Sioux City, Iowa, was our last stop on the drive out to Madison. I-29 runs right through the city along the north bank of the Missouri, so we pulled off for coffee.
Today’s Coffee Spot takes us back to October and the final coffee stop of my American road-trip, when we called into Sioux City, Iowa on our way to Madison, South Dakota. Like the first stop of the trip, Niedlov's Cafe & Bakery in Chattanooga, Hardline Coffee was a chance find, this time the result of an internet search. A separate business located inside Art SUX Gallery on 4th Street in downtown Sioux City, Hardline acts as the in-house coffee shop, although both it and the gallery are fully open to the public, the gallery offering extensive seating options, including a sheltered outdoor terrace at the front.
While a chance find, I knew that I’d come to the right place as soon as I saw the roaster in the window and the Sanremo Café Racer (my second of the trip) on the counter inside. Hardline roasts its own single-origin Brazilian for use on the Sanremo, while North Carolina’s Black & White Coffee Roasters provides various filter options that are available as either as batch brew or pour-over. There’s a range of seasonal drinks and teas from nearby Artemis Tea, while if you’re hungry, Hardline has the usual selection of cakes and pastries.Continue reading...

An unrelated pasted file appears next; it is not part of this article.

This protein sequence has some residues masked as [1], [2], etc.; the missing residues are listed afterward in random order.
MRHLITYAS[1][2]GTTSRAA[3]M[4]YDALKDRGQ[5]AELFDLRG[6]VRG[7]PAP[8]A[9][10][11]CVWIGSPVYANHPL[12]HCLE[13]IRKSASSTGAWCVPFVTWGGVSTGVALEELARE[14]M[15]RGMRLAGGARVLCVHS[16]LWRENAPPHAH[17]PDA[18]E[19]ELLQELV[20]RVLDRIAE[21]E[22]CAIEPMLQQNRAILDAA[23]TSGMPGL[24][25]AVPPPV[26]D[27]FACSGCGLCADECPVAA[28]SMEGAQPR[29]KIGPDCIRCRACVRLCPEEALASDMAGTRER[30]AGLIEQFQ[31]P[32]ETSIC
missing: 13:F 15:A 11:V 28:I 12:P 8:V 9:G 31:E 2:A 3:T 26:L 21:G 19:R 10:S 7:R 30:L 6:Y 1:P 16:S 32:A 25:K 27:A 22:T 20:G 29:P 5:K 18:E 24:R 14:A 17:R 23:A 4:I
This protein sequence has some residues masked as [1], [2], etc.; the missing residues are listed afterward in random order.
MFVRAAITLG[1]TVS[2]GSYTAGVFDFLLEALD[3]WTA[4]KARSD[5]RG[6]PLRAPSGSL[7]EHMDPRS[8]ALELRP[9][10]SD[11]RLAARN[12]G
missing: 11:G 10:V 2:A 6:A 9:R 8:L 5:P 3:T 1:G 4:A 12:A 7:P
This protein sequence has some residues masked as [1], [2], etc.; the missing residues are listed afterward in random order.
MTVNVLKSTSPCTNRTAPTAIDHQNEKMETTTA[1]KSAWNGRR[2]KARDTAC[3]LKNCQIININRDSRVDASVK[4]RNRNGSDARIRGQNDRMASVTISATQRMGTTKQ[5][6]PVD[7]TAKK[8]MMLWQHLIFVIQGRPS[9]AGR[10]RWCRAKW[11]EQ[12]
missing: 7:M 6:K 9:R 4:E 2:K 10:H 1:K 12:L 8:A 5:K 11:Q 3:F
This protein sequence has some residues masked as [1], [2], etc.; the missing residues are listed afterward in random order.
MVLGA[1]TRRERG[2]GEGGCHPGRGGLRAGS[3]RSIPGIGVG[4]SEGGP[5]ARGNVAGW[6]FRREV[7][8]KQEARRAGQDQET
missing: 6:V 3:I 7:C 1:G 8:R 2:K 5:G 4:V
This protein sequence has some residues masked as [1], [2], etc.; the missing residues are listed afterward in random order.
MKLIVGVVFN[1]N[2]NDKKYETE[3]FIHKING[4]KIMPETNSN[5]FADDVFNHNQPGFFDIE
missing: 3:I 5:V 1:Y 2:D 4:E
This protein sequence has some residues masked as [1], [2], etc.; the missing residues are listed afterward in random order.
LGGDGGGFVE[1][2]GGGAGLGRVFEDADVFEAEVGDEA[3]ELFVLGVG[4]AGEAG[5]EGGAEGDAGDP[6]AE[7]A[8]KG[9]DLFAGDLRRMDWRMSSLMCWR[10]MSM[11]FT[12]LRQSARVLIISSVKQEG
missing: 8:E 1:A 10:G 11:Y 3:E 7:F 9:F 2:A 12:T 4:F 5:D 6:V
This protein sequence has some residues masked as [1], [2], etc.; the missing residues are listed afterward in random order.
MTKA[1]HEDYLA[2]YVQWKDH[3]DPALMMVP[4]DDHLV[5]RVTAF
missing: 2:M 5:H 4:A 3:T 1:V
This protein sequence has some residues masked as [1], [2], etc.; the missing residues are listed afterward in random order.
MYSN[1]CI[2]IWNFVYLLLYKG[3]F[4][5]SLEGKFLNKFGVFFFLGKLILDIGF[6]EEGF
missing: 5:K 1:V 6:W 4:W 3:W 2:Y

Sioux Falls, South Dakota, was our first stop on the return drive. As well as calling in for coffee, we also took the afternoon to explore the eponymous falls.
Coffea Roasterie and Espresso Bar, West Side
The Coffee Spot gets another year underway by returning to my mid-America road trip from October last year and the first stop on our return leg, Coffea Roasterie and Espresso Bar in Sioux Falls, South Dakota. Coffea has three locations, all in Sioux Falls, but this is the flagship, combining coffee shop and roastery in a lovey, multi-faceted space on the city’s west side. There are multiple choices on espresso, batch brew and pour-over, while if you’re hungry, there’s a selection of cakes and pastries, all baked in-house.
Sadly this was very much a flying visit since we had started late that day, had a long way to go and wanted to see the eponymous Sioux Falls (which are well worth the effort, and, if you have time for coffee, Coffea’s downtown espresso bar isn’t that far away). As a result, I wasn’t able to do a full write-up, lacking both the photographs and the extensive notes that I normally take, so instead you’ll have to make do with the year’s first Saturday Snapshot.Continue reading...